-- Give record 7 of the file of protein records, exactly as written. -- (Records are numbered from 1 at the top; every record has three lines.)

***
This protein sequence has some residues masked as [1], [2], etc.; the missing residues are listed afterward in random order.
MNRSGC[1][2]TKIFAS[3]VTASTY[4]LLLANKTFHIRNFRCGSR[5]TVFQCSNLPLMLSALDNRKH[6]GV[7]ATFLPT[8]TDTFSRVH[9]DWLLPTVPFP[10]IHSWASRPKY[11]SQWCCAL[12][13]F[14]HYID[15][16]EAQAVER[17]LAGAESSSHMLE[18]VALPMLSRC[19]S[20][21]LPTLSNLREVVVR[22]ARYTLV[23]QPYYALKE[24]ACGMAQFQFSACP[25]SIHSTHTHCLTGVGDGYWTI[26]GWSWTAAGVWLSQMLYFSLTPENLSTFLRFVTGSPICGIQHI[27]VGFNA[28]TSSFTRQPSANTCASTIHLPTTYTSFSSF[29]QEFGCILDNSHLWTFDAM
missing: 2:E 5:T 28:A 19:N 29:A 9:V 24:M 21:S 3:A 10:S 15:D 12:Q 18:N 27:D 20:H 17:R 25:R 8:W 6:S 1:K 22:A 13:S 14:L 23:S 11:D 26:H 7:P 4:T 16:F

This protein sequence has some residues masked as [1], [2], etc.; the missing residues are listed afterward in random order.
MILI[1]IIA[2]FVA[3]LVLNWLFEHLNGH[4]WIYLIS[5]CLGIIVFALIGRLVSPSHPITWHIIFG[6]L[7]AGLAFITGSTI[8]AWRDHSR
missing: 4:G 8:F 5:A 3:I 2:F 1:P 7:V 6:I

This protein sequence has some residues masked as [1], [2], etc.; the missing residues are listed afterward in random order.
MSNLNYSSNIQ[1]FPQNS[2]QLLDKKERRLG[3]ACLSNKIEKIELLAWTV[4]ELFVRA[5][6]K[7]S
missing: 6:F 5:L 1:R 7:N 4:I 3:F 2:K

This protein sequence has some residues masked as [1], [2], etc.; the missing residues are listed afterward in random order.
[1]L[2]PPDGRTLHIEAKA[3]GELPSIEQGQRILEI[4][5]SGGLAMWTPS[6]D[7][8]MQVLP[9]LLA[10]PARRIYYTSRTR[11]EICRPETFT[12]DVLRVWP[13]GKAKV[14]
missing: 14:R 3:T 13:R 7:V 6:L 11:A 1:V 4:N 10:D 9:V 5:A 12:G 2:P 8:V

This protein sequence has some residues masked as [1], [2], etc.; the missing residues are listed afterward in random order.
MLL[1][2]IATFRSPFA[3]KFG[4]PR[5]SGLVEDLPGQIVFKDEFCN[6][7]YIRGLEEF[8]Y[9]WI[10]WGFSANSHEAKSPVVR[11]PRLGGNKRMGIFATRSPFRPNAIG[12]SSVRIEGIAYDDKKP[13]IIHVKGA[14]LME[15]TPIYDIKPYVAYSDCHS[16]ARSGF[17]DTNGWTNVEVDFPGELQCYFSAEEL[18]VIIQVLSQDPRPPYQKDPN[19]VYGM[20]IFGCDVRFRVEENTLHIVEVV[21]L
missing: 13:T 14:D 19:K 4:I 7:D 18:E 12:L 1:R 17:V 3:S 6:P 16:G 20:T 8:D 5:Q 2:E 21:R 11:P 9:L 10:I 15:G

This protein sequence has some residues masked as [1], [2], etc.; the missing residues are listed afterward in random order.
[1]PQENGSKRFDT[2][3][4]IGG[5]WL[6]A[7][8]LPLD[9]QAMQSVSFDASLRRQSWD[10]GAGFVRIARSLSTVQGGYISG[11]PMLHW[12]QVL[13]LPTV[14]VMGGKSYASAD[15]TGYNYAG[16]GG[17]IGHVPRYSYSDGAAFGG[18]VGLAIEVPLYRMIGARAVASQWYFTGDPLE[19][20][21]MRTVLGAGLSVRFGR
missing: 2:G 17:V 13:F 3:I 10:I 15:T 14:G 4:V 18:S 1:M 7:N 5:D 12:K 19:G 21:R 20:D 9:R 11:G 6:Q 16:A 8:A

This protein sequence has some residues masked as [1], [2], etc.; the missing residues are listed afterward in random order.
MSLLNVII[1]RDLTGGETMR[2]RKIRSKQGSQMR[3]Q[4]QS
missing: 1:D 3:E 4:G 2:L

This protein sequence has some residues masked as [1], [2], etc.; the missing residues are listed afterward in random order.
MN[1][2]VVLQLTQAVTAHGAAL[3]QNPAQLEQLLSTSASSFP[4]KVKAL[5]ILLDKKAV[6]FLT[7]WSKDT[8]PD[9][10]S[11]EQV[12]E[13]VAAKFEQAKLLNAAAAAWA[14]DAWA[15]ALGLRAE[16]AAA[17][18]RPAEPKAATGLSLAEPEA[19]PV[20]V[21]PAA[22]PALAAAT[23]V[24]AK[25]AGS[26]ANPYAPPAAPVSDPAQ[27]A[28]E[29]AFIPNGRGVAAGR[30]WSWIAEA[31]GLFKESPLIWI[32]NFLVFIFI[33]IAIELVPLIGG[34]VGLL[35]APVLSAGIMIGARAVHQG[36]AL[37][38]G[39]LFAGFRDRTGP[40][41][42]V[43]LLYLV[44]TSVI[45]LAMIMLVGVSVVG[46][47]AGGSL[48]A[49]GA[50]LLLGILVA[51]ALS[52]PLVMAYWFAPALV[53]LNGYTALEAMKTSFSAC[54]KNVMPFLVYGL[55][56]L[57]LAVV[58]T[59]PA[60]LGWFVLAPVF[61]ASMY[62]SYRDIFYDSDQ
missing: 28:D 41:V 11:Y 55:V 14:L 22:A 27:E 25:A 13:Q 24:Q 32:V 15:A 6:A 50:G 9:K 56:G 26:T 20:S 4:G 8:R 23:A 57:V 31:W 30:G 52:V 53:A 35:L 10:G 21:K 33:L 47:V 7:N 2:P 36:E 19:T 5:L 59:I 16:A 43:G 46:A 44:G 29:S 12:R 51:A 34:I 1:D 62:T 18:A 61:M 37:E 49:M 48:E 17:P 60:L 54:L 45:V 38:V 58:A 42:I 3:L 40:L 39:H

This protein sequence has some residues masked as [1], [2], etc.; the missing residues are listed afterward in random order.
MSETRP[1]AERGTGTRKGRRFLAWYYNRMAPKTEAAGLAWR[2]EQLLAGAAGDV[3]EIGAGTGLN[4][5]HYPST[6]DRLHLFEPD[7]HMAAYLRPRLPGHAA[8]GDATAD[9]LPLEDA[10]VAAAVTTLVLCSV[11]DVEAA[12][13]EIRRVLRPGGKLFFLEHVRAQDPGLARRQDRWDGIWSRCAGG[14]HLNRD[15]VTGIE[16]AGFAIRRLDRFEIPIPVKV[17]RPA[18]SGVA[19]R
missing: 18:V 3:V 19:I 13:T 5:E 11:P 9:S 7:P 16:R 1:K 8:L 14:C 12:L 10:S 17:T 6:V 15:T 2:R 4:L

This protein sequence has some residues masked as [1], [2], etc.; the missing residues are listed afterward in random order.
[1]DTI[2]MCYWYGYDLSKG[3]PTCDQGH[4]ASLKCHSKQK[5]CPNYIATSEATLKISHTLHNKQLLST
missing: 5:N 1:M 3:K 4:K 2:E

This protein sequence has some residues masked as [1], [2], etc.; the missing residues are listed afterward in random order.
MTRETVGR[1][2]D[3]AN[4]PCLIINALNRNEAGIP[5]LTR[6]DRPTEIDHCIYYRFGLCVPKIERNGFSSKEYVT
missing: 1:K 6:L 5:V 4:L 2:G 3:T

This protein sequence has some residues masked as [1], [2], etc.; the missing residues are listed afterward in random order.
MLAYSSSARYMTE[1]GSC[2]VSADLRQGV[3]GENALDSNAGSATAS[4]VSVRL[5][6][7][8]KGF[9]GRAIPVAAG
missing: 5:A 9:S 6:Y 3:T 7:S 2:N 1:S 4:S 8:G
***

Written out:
This protein sequence has some residues masked as [1], [2], etc.; the missing residues are listed afterward in random order.
MSLLNVII[1]RDLTGGETMR[2]RKIRSKQGSQMR[3]Q[4]QS
missing: 1:D 3:E 4:G 2:L